The main center camera is still rocking Samsung's mechanical variable aperture.
This is normally controlled with magnets.
The little flaps dictate how much light can get into the sensor so it can take better
Samsung's doing some pretty cool stuff.
No glimpse of the ultrasonic fingerprint scanner yet.
I have a bad feeling it's going to be hard to get to.
Down here at the bottom of the phone we can see some waterproofing like the rubber water
resistant mesh around the loud speaker hole.
Pretty beastly stuff, and it's crazy seeing it all up close and personal like this, especially
when we remember it's really just the size of an ant.
The microphone has its own mesh square.
And the irreplaceable charging port attached to the motherboard has it's own rubber ring
to keep water out.
The headphone jack is removable.
And the vibrator is the same circular coin style vibrator motor Samsung has always used.
Take a loo at this heat pipe though.
I'll have to chop that open in a second...right after we get this battery out.
Samsung once again has made this pretty difficult with a lot of adhesive under the battery holding
The annoying part is, is that it's the same type of adhesive we see attached to magic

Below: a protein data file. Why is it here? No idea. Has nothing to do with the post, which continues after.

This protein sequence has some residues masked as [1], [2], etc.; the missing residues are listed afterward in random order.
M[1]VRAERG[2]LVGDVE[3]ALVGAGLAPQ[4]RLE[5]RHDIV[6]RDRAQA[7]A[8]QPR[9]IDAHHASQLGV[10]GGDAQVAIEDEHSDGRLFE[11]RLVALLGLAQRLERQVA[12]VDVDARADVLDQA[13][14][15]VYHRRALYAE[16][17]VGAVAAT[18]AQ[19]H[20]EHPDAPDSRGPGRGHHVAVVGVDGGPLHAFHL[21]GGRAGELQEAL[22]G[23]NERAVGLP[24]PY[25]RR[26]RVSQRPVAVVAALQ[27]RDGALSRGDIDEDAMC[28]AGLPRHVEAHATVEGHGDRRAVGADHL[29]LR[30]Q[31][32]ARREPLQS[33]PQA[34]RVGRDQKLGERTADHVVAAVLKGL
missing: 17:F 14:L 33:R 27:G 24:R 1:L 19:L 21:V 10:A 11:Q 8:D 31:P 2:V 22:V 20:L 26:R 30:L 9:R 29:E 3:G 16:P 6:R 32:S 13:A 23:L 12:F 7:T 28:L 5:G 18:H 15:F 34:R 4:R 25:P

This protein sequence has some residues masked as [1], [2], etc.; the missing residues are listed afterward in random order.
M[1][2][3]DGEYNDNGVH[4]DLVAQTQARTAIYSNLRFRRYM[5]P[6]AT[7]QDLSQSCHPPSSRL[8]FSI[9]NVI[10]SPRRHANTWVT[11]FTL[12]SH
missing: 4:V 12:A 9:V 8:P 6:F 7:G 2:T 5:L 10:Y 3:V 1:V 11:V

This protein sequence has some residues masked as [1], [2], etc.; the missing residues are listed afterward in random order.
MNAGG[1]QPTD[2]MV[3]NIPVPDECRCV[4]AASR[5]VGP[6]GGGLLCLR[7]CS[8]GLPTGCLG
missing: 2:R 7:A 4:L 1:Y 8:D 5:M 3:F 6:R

pull tabs, but Samsung has conveniently left off the pull tab part to make it difficult
It's disturbing how far companies like Apple, and now Samsung, are willing to go to keep
their phones non-repairable.
It's bad news for everybody.
It appears that dogs are allowed this time around.
And if you understood that reference, you watch too many of my videos and you should
probably go outside.
Let's get a closer look at that heat pipe.
There is a water damage indicator next to the SIM card tray opening.
And the copper pipe on the S10 is massive compared to the heat pipe on last year's S9.
I'll put both tear downs side by side for you.
It's crazy how much copper Samsung has added this time around.
It's still not quite as big as the Razer Phone 2's copper waterbed, but you can see the liquid
It evaporates as soon as I slice it open with my razor blade.
It also looks incredibly dirty inside which is something I haven't seen before.
Copper doesn't rust, it turns green when it oxidizes – not brown.
That's the same reason why the copper Statue of Liberty is green.
The mud inside this copper pipe is something else, and I'm not sure what or why.